Fukuyama’s answer to this, and other technologies that have the potential to alter human nature, is a resounding Yes. He is fed up with the defeatist attitude that is always wheeled out: restrictive regulation will push the development of these technologies overseas. We do have examples of regulation that is broadly successful at the international scale, from nuclear power to human experimentation. Unlike nuclear power, where it was obvious to all at the outset that here was a technology that needed strong international regulation, biotechnology will advance through battling one disease at a time. By the time we realize what is at stake, we may have lost it.


Round-up Nov 10th – Dec 21st

It has been a very eventful few weeks, especially on the regulatory front. Meanwhile, I have been writing another article with Sarah on the regulation of genetically modified animals, watch this space.

Gene-editing and gene therapy
  • The first genetic variant protective against aging has been discovered by analysis of an Amish population. Two copies of the variant in SERPINE1 lead to a rare bleeding disorder; one copy leads to longer telomeres and an increased live-span averaging 10%.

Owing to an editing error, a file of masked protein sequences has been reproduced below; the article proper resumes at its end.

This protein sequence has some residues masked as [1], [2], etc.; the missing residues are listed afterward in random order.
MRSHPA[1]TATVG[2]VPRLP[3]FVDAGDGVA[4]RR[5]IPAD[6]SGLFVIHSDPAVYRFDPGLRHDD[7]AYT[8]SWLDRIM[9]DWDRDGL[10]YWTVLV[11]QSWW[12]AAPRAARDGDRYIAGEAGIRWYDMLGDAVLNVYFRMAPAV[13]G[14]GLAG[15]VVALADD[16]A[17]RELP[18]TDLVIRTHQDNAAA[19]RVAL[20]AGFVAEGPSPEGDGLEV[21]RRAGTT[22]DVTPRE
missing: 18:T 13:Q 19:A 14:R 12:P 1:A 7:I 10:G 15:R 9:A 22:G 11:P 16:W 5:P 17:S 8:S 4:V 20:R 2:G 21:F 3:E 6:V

• Based on analysis of flies that had been selected based on whether they were extreme short or long sleepers, many candidate loci that can help explain the differences between how long we each need to sleep have been uncovered. These overlap heavily with the usual suspect genes i.e. genes involved in major pathways: The involvement of highly pleiotropic pathway genes suggests that sleep duration in natural populations can be influenced by a wide variety of biological processes, which may be why the purpose of sleep has been so elusive.” There was no difference in lifespan between naturally shorter- and longer- sleeping flies.
  • Genetic sequencing of a  family who are insensitive to pain has led to the pinpointing of a mutation that researchers hope will eventually help our understanding of chronic pain. 
  • The Personal Genome Project, a George Church brainchild whose members contribute their genomic and phenotypic data to the research community, has expanded to China, where it will be the country’s first open science initiative. Says Church,  I have ridiculously high hopes.”
  • An update from Regeneron, who have sequenced >100,000 exomes to date and are headed to a 400-500,000 exomes a year. Their strategy is to partner with groups who have large cohorts of patients with phenotypic data attached, most notably Geisinger Health System and the UK BioBank. They then look for the genetic outliers for ideas of drugs to develop.
  • Some heart-warming stories of extreme parenting”, i.e. the fight that some parents take-up when faced with a diagnosis of an extremely rare condition for a child.